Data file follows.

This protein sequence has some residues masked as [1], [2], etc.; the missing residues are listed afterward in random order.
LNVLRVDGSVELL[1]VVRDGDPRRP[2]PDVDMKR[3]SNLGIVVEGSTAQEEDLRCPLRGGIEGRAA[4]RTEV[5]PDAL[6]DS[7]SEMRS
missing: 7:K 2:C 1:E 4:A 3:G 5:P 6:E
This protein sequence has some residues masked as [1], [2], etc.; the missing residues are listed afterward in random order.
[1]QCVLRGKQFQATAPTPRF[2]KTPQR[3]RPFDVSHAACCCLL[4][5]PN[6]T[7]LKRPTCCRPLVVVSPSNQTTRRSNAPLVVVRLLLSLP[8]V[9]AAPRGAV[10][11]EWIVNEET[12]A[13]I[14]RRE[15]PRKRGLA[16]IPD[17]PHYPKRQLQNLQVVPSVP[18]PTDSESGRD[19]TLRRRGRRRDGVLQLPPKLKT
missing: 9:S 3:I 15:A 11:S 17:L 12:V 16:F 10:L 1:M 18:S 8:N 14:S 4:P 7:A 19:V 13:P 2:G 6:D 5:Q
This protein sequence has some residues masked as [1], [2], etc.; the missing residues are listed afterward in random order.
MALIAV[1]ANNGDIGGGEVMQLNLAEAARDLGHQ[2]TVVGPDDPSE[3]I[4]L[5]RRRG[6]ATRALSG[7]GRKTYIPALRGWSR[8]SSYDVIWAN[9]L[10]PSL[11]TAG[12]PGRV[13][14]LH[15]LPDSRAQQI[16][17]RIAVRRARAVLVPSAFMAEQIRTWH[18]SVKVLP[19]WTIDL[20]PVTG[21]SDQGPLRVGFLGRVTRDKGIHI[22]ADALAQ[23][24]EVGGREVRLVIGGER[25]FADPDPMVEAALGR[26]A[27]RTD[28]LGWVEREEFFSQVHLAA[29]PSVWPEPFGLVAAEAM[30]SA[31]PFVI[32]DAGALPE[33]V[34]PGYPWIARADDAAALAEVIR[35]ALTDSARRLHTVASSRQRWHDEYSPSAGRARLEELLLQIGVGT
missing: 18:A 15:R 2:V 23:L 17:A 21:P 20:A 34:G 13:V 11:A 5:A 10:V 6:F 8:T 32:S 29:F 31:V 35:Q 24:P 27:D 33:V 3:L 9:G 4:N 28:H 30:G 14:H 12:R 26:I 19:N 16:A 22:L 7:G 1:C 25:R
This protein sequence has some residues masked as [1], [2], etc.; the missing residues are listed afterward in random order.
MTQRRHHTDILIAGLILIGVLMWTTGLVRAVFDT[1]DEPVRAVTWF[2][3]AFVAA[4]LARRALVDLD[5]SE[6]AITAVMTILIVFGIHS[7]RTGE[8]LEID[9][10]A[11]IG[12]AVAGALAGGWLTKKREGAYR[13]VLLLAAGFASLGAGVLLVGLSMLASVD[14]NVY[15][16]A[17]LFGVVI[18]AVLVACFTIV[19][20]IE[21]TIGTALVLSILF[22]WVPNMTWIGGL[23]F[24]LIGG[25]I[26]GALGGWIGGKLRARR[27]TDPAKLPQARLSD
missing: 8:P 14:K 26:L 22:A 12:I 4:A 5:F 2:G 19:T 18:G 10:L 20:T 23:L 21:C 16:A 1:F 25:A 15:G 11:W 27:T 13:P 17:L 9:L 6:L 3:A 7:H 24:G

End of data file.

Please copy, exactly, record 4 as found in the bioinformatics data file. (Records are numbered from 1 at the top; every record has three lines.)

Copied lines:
This protein sequence has some residues masked as [1], [2], etc.; the missing residues are listed afterward in random order.
MTQRRHHTDILIAGLILIGVLMWTTGLVRAVFDT[1]DEPVRAVTWF[2][3]AFVAA[4]LARRALVDLD[5]SE[6]AITAVMTILIVFGIHS[7]RTGE[8]LEID[9][10]A[11]IG[12]AVAGALAGGWLTKKREGAYR[13]VLLLAAGFASLGAGVLLVGLSMLASVD[14]NVY[15][16]A[17]LFGVVI[18]AVLVACFTIV[19][20]IE[21]TIGTALVLSILF[22]WVPNMTWIGGL[23]F[24]LIGG[25]I[26]GALGGWIGGKLRARR[27]TDPAKLPQARLSD
missing: 8:P 14:K 26:L 22:A 12:I 4:A 5:F 2:G 19:T 18:G 10:L 20:T 23:L 21:C 16:A 1:F 25:A 15:G 11:W 27:T 13:P 17:L 9:L 6:L 3:A 7:H 24:G